ank of park. Purer s.n., 8 May 1931 (SD).
Ericameria linearifolia (DC.) Urbatsch & Wussow, linear-leaved goldenbush.
Shrub. No extant occurrences known; apparently collected at the
“planetarium” (= Grifth Observatory). F. Collins s.n., 27 Feb 1942 (POM).
Ericameria palmeri (A. Gray H.M. Hall) var. pachylepis (H.M. Hall) G. Nesom.
Palmer’s goldenbush. Shrub. Infrequent on sandy and eroding soil at the
lowest elevations, as along Forest Lawn Drive (former Los Angeles River
wash area). Cooper s.n., 5 Apr 2008 (UCR).
Ericameria parishii (Greene) H.M. Hall, Parish’s goldenbush. Small shrub. No
extant occurrences known; specimen label notes: “roadside in chaparral on
granite soil just north of Mt. Hollywood, elev. 1250’, 10/22/58”. If correctly
labeled, this represents one of just two known specimens from the Santa
Monica Mountains, neither of which appears to be from an extant population
(Prigge and Gibson 2013); this species tends to occur at higher elevations
than Grifth Park, so it possible it was a relictual occurrence that is now
extirpated. Thompson 1811, 22 Oct 1958 (RSA).
Ericameria pinifolia (A. Gray) H.M. Hall, pine-bush (Pine goldenbush). Small
shrub. Scarce; a single large plant discovered just west of the Mt. Hollywood
overlook in October 2011 (DC) appears to be the sole occurrence in the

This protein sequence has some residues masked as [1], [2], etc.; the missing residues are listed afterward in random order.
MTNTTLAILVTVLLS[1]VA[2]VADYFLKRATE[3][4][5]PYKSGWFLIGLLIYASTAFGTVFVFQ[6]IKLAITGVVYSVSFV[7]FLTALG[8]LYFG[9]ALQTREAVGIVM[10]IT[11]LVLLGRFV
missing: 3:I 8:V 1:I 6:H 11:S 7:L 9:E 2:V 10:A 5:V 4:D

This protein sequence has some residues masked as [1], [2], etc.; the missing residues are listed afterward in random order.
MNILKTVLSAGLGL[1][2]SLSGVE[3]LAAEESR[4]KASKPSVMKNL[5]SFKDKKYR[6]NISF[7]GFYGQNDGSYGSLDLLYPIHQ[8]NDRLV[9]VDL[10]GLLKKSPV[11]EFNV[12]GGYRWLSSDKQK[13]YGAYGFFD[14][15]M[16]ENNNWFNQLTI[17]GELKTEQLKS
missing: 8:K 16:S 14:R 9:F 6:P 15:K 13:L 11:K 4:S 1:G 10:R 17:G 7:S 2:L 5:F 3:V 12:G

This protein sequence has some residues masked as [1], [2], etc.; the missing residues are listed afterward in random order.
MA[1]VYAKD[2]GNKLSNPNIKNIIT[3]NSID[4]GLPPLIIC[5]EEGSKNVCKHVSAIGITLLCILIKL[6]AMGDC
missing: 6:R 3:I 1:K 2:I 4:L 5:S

park and perhaps in the entire eastern Santa Monica Mountains. A puzzling
specimen, the foliage is particularly pale and grayish, but the inorescences
key to E. pinifolia (de B. Prigge). Cooper 1011-118, 10 Oct 2011 (UCR).
*Erigeron bonariensis (L.) Cronquist, asthmaweed. Annual. Probably occasional
near irrigation lines and on disturbed soil. Cooper 813-44, 8 Aug 2013 (UCR).
Erigeron canadensis (L.) Cronquist, Canadian horseweed. Annual. Occasional,
mainly in disturbed areas at base of park. Cooper 1108-19, Nov 2008 (UCR).
Erigeron foliosus Nutt. var. foliosus leafy eabane (Fleabane aster). Perennial
herb. Frequent throughout park, usually in grassy openings in scrub on rocky
slopes, but also in deep shade of riparian zones. Cooper s.n., 12 May 2008
(UCR).
Eriophyllum confertiorum (DC.) A. Gray var. confertiorum, golden yarrow.
Suffruticose perennial. Common throughout park, particularly on roadcuts,
ridgelines, and other eroding sites. Epling s.n., May 1925 (LA).
*Gamochaeta pensylvanica (Willd.) Cabrera, Pennsylvania everlasting. Annual.
Scarce; known recent collection in open area of roadside near Grifth
Observatory. Cooper 315-30, 28 Mar 2015 (UCR).
Grindelia camporum E. Greene, common gumplant. Perennial herb. Scarce;
known from just two locations on the northwestern edge of the park, both
on heavy clay soils at lower elevations (Oak Canyon Trail and “Coyote